This pullover was knitted from a New Zealand wool "Touch" which is super fine kid mohair and merino wool - very, very soft and warm. I don't care much for knitting in this wool as I tend to drop stitches for some reason. But, admittedly, the feel of the final product is very nice.
The colours are a variegated greens, gold, burgandy, rust and tan. I was pleased that they didn't knit up in a stripey fashion but more blotchy. The colours don't show up well in the photo.
I did steeks for the sleeves and curved them so that I eliminated the drop sleeves. The front neck line is a semi-circular steek. Instead of adding the extra stitches to the last round of ribbing, I added them at the sides on the way up. It worked well.
I'm currently working on a london beanie, but realized it wont really be all that warm for the minnesota winters i have, any suggestions for a simple warm hat?
So, for those who don't know, I live on an agricultural island 10mi N. of DT Portland, Oregon. Usually pretty sedate, around this time it becomes the land of pumpkins. Combine 3 truck farms with one bridge, (currently being replaced) and you are looking at a line of traffic 3+ miles long waiting to get off the bridge. 1 HOUR, 45 MINUTES for what usually takes 3 minutes, tops! Thank god the knitting was in the bag next to me: Knit 30 stitches, move 5 feet. Knit a row, move 20 feet. I'm getting to the point where I NEVER want to be without at least a sock to work on. Wasted time drives me NUTS! My Ranger isn't a very roomy place to work in, I have to admit, especially with the gym bag, change of clothes, knitting bag, portfolio, laptop, jacket, etc etc etc on the seat next to me. Bob: The homeless knitter living out of his car. Sometimes it seems as such. sigh...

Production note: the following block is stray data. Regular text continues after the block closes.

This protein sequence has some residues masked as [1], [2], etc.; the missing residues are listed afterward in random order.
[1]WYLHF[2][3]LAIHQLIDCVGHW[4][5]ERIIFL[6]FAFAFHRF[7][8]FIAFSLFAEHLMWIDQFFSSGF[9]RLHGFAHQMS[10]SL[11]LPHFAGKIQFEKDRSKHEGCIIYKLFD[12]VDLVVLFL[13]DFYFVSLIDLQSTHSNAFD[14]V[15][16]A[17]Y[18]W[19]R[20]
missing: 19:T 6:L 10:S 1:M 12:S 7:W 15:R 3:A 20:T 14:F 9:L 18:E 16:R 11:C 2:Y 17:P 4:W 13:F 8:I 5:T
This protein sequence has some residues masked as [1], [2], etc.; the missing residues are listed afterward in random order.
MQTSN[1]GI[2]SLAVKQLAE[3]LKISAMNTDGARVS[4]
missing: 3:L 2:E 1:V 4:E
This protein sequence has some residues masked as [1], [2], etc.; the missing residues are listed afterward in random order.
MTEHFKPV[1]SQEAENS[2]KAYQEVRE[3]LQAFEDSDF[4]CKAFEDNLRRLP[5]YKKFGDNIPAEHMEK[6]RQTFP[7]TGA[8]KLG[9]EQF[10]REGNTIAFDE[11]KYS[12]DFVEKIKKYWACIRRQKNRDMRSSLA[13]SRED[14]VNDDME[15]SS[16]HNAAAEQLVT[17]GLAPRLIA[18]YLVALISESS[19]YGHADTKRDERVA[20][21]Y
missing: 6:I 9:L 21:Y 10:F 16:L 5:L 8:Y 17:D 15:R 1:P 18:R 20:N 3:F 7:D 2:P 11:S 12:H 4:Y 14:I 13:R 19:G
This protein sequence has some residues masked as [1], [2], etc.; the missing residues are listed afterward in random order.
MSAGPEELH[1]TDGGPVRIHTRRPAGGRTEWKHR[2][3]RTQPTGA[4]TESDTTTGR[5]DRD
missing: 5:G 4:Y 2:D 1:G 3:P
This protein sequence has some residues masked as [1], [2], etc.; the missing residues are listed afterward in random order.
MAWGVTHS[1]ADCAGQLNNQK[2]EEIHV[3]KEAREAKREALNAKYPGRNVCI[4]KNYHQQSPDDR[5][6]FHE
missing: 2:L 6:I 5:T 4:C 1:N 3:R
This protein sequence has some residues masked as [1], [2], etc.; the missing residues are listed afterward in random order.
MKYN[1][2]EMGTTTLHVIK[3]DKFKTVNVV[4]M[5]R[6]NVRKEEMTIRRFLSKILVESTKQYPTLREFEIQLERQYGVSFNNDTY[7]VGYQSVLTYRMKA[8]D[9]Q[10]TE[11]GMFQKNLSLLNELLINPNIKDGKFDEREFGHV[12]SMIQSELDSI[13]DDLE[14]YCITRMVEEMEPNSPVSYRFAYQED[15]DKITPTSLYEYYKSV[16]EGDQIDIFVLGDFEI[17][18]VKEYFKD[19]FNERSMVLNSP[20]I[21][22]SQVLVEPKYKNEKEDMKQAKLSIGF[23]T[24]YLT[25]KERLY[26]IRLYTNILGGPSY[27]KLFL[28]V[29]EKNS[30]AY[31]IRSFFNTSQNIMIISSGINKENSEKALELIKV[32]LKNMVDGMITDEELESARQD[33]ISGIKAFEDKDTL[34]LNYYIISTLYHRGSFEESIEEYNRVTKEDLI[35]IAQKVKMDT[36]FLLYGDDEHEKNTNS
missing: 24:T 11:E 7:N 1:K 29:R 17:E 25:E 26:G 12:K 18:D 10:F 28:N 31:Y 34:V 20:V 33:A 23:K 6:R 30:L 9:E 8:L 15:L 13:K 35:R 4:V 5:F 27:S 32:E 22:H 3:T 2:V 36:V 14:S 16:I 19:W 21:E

Today, I learned how to do the Norwegian purl stitch (continental) after an embarrassingly long time of watching and rewatching the instructional video. I then practiced it, trying various combinations of knit and purl stitches (again, continental) along with my usual contintental purl stitch. I must say that after a few hours of practice I was able to get my gauge (and "tension") under control and am now quite pleased with doing this purl method, preferring it over my old way of purling. There are a few more hand/finger movements involved but I think it's easier to execute.
Anyone else using this purl stitch?
Has anyone noticed that some sweaters create a man-boobie effect? I think it is especially apparent if the sleeves aren't shaped at the top, or on a fitted sweater with stripes. All of a sudden, you look like a b-cup. (and in a bad way). Has anyone else noticed, have any insight in eliminating the heartbreak of man-boobies, outside of diet and working out?
It took forever, but I got a zipper band that I am very happy with for the sweater: I picked up stitches through the inside edge of the cardigan, and knit 8 rows in stockinette stitch on the outside and 3 row's +cast off on the inside (same pick up stitches) to form a "V" in which the zipper sits. The outer band rolls back on itself just shy of the actual zip, and looks like a double I cord band down the center of the cardigan. Looks great, won't catch, and is finished on both inside and outside. Hooray.
I am thinking about going to the dark side and learning how to spin. Any input and/or advice you might have would be most appreciated.